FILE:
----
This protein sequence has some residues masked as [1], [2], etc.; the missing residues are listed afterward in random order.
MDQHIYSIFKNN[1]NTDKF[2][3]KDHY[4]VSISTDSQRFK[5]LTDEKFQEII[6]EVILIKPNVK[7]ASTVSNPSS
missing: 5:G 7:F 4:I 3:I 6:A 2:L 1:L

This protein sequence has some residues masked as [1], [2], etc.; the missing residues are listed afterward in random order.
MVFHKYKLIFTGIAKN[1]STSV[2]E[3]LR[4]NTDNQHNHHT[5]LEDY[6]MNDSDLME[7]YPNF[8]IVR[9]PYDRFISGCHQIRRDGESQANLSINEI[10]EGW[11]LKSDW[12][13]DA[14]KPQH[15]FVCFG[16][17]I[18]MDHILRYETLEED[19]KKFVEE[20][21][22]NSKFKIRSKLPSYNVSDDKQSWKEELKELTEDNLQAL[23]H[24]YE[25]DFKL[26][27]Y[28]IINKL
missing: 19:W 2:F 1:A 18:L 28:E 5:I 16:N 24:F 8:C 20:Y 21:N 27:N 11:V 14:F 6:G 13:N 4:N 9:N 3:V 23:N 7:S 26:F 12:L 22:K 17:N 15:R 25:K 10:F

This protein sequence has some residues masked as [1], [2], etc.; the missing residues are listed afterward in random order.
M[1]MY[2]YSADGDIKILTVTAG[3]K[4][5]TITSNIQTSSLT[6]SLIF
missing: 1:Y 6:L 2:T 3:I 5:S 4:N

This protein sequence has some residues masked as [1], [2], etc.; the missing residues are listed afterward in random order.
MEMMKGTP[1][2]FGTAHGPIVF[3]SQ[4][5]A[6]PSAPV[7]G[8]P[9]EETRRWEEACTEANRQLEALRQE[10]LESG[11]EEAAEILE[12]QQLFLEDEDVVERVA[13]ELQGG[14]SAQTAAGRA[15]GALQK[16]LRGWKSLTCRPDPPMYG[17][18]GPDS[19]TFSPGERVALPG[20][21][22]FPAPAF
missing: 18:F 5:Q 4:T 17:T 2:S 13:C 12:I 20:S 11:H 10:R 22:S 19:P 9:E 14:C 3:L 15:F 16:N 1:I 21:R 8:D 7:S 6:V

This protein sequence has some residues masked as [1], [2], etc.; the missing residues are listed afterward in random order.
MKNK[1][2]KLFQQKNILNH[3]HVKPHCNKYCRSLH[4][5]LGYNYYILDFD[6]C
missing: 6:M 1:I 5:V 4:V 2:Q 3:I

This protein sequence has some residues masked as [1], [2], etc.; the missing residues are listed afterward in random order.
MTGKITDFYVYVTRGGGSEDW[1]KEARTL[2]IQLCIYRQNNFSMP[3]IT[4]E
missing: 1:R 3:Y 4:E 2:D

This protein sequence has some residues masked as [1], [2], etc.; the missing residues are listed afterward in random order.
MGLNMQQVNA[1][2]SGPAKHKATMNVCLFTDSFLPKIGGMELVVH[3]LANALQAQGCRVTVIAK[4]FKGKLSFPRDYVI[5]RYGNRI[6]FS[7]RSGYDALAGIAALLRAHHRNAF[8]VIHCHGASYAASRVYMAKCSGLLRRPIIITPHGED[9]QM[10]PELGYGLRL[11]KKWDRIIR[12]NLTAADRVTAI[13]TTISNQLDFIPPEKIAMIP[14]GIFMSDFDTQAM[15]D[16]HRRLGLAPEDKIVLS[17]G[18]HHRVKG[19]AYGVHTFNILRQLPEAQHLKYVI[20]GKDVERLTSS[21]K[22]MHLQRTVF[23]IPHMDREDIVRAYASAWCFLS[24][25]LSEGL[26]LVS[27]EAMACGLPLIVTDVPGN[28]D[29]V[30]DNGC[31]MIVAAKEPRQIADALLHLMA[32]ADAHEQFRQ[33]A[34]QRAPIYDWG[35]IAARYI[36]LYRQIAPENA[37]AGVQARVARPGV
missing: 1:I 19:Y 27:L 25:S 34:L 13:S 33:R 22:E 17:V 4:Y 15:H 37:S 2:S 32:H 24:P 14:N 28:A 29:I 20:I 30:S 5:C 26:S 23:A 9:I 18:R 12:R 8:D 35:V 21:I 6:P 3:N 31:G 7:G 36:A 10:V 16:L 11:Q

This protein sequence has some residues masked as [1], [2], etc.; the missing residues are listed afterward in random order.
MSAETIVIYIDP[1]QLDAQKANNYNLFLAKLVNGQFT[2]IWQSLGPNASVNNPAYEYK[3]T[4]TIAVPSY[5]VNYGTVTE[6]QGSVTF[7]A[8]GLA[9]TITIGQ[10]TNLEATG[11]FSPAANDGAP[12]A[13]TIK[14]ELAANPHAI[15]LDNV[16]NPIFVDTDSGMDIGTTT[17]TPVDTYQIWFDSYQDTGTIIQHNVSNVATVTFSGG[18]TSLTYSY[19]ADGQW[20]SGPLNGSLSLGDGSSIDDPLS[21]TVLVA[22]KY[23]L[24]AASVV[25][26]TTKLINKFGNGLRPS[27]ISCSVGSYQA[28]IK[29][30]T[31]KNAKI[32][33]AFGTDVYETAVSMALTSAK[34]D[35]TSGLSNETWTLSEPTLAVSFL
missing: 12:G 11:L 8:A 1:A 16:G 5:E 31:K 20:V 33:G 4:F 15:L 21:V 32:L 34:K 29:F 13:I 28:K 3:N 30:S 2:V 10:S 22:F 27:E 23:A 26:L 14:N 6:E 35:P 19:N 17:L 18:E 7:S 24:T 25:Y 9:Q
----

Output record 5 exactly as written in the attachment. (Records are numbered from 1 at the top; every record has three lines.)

This protein sequence has some residues masked as [1], [2], etc.; the missing residues are listed afterward in random order.
MKNK[1][2]KLFQQKNILNH[3]HVKPHCNKYCRSLH[4][5]LGYNYYILDFD[6]C
missing: 6:M 1:I 5:V 4:V 2:Q 3:I